As the nation begins to exhale a large audible outpouring of relief, it is beginning to become increasingly clear that the rollout of vaccines will become the prime focus for communities right across the country at the beginning of 2021.
Local government should be quite rightly enormously proud of its response in ensuring that communities were not left isolated during the progression of the COVID-19 pandemic, however the emergence of a vaccine will place an additional burden to ensure communities are informed, reassured and encouraged to play their part in the effective roll-out. It cannot be simply left to the NHS, local GPs or ad-hoc private sector organizations to undertake a complex logistical exercise which appears to be currently prioritised by age and health needs.
It will be imperative to get the co-ordination, planning and communications aligned before embarking on one the largest logistical operations that will have ever been undertaken by our public services. The recent Local Government Association call for councils to be able to act alongside the NHS on vaccine distribution was reassuring to hear and should be fully endorsed and supported by both local and national politicians, with not just rhetoric but also appropriate funding.
Empowerment, trust and accountability are essential ingredients in creating great teams and responses. While command and control structures are clearly essential in the early days of a crisis, the ability to coordinate resources, implement effective communications and focus upon local priorities are the essential ingredients to maintain the pace and appropriateness of a prolonged response or rollout. Therefore, I am sure local flexibility and responsiveness will be a key requirement for all the organisations working to deliver a successful vaccine programme.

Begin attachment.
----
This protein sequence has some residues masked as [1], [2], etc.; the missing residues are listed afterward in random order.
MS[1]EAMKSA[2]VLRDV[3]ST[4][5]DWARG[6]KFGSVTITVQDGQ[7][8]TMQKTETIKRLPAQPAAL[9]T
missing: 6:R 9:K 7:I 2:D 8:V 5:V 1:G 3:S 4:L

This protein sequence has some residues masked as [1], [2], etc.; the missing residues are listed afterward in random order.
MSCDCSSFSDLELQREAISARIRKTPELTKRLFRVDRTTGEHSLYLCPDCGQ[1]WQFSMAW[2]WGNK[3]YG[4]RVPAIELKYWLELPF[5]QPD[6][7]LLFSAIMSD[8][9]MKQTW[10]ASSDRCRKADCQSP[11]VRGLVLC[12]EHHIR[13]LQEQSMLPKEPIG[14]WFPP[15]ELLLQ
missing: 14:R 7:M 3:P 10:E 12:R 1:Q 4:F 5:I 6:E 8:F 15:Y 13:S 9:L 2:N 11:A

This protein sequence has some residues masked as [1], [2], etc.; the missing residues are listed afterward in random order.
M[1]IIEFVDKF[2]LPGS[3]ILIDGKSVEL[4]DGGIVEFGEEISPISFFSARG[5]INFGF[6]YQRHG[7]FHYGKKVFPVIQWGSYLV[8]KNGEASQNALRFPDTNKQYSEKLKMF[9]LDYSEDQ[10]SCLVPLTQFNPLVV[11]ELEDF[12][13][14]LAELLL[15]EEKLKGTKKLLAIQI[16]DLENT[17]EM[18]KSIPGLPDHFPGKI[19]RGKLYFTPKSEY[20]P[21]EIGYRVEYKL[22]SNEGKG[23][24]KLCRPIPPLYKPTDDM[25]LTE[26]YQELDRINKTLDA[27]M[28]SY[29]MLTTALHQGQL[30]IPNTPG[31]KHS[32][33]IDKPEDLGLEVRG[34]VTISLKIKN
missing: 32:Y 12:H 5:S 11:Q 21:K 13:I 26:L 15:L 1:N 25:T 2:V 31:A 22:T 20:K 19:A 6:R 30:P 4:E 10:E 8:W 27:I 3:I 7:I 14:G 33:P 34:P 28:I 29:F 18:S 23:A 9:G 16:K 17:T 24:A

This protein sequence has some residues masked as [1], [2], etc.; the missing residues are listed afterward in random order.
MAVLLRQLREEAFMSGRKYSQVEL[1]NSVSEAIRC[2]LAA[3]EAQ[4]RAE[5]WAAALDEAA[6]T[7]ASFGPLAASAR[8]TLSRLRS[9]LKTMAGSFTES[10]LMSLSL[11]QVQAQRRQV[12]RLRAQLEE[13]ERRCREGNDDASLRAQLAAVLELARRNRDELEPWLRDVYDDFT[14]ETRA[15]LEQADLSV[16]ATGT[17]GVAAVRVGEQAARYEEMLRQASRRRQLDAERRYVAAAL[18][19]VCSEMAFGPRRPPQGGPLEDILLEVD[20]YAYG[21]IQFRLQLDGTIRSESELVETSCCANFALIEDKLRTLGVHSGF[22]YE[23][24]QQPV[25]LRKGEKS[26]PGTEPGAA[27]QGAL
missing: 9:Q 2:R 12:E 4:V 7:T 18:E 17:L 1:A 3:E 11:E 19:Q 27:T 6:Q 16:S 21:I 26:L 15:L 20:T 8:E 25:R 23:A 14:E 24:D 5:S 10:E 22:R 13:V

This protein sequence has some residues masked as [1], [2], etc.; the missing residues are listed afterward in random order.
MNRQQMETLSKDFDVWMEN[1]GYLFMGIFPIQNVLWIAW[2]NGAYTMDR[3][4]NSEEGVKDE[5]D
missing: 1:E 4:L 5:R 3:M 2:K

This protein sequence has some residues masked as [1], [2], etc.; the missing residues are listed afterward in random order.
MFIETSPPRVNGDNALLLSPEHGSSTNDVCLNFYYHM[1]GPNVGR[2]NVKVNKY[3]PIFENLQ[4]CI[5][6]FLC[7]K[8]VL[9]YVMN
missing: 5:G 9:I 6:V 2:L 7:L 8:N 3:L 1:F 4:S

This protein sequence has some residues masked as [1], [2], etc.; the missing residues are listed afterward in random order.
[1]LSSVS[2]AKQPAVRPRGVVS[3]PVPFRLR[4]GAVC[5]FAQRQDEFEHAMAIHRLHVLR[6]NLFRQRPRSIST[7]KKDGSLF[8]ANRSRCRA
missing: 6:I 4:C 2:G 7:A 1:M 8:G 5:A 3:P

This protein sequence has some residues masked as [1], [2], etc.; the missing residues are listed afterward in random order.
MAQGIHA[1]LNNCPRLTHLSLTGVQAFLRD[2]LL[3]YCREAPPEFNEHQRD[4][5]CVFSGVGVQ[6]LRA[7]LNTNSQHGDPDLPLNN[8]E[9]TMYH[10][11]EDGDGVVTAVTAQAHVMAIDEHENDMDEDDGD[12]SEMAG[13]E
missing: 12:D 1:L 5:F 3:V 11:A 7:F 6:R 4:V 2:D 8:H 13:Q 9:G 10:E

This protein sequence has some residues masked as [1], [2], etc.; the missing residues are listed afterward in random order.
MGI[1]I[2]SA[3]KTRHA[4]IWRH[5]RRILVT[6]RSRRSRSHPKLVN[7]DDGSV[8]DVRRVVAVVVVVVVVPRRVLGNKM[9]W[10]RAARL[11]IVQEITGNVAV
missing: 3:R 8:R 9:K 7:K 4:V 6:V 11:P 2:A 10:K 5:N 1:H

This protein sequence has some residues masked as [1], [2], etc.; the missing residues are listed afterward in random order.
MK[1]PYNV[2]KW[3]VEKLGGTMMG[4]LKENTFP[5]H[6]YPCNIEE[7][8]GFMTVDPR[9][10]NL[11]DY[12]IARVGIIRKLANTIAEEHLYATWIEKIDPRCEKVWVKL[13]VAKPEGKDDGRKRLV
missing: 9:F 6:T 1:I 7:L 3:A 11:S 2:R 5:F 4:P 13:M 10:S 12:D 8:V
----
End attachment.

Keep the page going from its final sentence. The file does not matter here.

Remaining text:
While observing the response to the pandemic, I have often been frustrated by the error being made time and time again by national bodies to apparently reject local and regional knowledge, skills and capacity to support a national framework and focus.
Now, will not be the time for political point scoring, but will be the time for leading, promoting and encouraging local delivery through the maximisation of the vaccine take-up. If recent reports are to be believed, it is estimated that around 20% of the population are saying they will refuse to have the vaccine. This could well slow down the rollout, disrupt the easing of restrictions and continue to place vulnerable people at risk. Therefore, local community leaders will be key to providing a reassuring voice.
I fear what will start with optimism could quickly deteriorate into local confusion if there is not effective use of local coordinated communications to ensure communities are informed, organised and reassured.
A clear ‘trip hazard’ will once again be the interpretation and restrictions put in place in respect of the sharing of data, systems and skills. If local influencers and advocates are shut out then it is much more likely that vulnerable people and groups will become even more isolated and disengaged.
Clearly the strengths that councils bring include a unique access to key local assets and infrastructure which will enable the fast rollout. It seems to get lost that local government within the UK is envied across the world for its ability to organise and deliver national elections which is based upon effectively ‘popping-up’ polling stations to engage right in the heart of the community. The scalability of this approach combined with the use of leisure and community centres should not be underestimated especially as the rollout requires a more targeted approach.
During this pandemic there appears to have been the tendency to always go straight to the big solutions, which have the adverse impact of making things feel remote and at times unreachable. Drive-through testing stations in particular, while innovative and logical to some, have become barriers to others. Breaking the enormous task down into bite size chunks will be essential during the rollout of the vaccine, especially if we want to promote high engagement and take-up.
The role of local government through its talented staff, elected representatives and influencers should be fully utilised as I believe they will once again provide the key to both an efficient rollout and a quicker route to normality.
Allen Graham is the former chief executive of Rushcliffe BC, founder of Circling Squares and faculty member of Leadership Communications